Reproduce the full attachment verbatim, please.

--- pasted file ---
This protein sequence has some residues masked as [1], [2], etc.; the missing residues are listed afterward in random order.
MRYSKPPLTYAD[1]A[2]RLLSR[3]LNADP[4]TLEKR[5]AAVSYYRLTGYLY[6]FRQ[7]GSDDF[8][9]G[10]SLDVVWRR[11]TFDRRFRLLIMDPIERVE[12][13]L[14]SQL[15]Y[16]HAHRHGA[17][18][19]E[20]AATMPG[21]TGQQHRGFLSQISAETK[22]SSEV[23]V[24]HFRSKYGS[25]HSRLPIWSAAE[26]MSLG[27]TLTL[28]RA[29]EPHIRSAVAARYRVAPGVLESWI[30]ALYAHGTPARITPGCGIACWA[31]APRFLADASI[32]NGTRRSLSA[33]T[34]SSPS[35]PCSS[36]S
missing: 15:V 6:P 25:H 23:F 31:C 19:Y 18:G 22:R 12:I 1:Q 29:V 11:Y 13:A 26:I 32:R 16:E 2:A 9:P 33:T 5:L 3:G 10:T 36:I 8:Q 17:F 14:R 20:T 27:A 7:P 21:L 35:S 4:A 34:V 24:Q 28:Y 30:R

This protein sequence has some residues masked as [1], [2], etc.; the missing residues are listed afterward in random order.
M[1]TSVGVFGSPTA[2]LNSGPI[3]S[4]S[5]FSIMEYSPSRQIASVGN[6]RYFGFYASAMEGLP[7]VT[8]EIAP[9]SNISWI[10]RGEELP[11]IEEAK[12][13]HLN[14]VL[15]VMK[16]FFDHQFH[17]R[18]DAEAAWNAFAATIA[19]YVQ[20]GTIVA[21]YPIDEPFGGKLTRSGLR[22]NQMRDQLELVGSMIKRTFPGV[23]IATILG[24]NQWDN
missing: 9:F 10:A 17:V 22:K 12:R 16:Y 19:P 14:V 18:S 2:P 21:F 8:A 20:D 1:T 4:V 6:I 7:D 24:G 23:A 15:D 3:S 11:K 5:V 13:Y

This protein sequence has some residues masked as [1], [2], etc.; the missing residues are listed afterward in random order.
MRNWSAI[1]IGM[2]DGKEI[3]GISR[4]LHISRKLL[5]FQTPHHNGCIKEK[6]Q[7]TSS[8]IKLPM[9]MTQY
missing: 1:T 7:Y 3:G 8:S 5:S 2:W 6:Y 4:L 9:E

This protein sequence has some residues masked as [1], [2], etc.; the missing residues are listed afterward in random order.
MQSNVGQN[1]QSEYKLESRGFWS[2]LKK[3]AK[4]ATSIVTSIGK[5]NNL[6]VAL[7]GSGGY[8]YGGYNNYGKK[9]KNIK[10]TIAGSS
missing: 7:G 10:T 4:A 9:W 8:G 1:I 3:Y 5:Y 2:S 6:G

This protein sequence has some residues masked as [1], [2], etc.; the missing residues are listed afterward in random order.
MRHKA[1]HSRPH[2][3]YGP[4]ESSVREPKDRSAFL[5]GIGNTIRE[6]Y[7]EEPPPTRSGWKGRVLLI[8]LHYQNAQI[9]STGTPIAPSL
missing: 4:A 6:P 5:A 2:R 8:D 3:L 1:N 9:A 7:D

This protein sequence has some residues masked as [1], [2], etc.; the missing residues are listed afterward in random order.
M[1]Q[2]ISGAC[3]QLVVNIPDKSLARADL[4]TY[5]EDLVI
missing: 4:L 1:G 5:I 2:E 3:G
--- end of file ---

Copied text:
This protein sequence has some residues masked as [1], [2], etc.; the missing residues are listed afterward in random order.
MRYSKPPLTYAD[1]A[2]RLLSR[3]LNADP[4]TLEKR[5]AAVSYYRLTGYLY[6]FRQ[7]GSDDF[8][9]G[10]SLDVVWRR[11]TFDRRFRLLIMDPIERVE[12][13]L[14]SQL[15]Y[16]HAHRHGA[17][18][19]E[20]AATMPG[21]TGQQHRGFLSQISAETK[22]SSEV[23]V[24]HFRSKYGS[25]HSRLPIWSAAE[26]MSLG[27]TLTL[28]RA[29]EPHIRSAVAARYRVAPGVLESWI[30]ALYAHGTPARITPGCGIACWA[31]APRFLADASI[32]NGTRRSLSA[33]T[34]SSPS[35]PCSS[36]S
missing: 15:V 6:P 25:H 23:F 31:C 19:Y 18:G 22:R 12:I 1:Q 29:V 11:Y 13:A 26:I 32:R 16:E 2:A 9:P 33:T 5:L 3:G 10:T 36:I 8:Q 17:F 14:R 20:T 27:A 7:P 21:L 35:S 4:A 34:V 24:Q 28:Y 30:R

This protein sequence has some residues masked as [1], [2], etc.; the missing residues are listed afterward in random order.
M[1]TSVGVFGSPTA[2]LNSGPI[3]S[4]S[5]FSIMEYSPSRQIASVGN[6]RYFGFYASAMEGLP[7]VT[8]EIAP[9]SNISWI[10]RGEELP[11]IEEAK[12][13]HLN[14]VL[15]VMK[16]FFDHQFH[17]R[18]DAEAAWNAFAATIA[19]YVQ[20]GTIVA[21]YPIDEPFGGKLTRSGLR[22]NQMRDQLELVGSMIKRTFPGV[23]IATILG[24]NQWDN
missing: 9:F 10:A 17:V 22:K 12:R 16:Y 19:P 14:V 18:S 2:P 21:F 8:A 20:D 1:T 4:V 6:I 7:D 24:G 23:A 15:D 3:S 11:K 5:V 13:Y

This protein sequence has some residues masked as [1], [2], etc.; the missing residues are listed afterward in random order.
MRNWSAI[1]IGM[2]DGKEI[3]GISR[4]LHISRKLL[5]FQTPHHNGCIKEK[6]Q[7]TSS[8]IKLPM[9]MTQY
missing: 1:T 7:Y 3:G 8:S 5:S 2:W 6:Y 4:L 9:E

This protein sequence has some residues masked as [1], [2], etc.; the missing residues are listed afterward in random order.
MQSNVGQN[1]QSEYKLESRGFWS[2]LKK[3]AK[4]ATSIVTSIGK[5]NNL[6]VAL[7]GSGGY[8]YGGYNNYGKK[9]KNIK[10]TIAGSS
missing: 7:G 10:T 4:A 9:W 8:G 1:I 3:Y 5:Y 2:S 6:G

This protein sequence has some residues masked as [1], [2], etc.; the missing residues are listed afterward in random order.
MRHKA[1]HSRPH[2][3]YGP[4]ESSVREPKDRSAFL[5]GIGNTIRE[6]Y[7]EEPPPTRSGWKGRVLLI[8]LHYQNAQI[9]STGTPIAPSL
missing: 4:A 6:P 5:A 2:R 8:D 3:L 1:N 9:A 7:D

This protein sequence has some residues masked as [1], [2], etc.; the missing residues are listed afterward in random order.
M[1]Q[2]ISGAC[3]QLVVNIPDKSLARADL[4]TY[5]EDLVI
missing: 4:L 1:G 5:I 2:E 3:G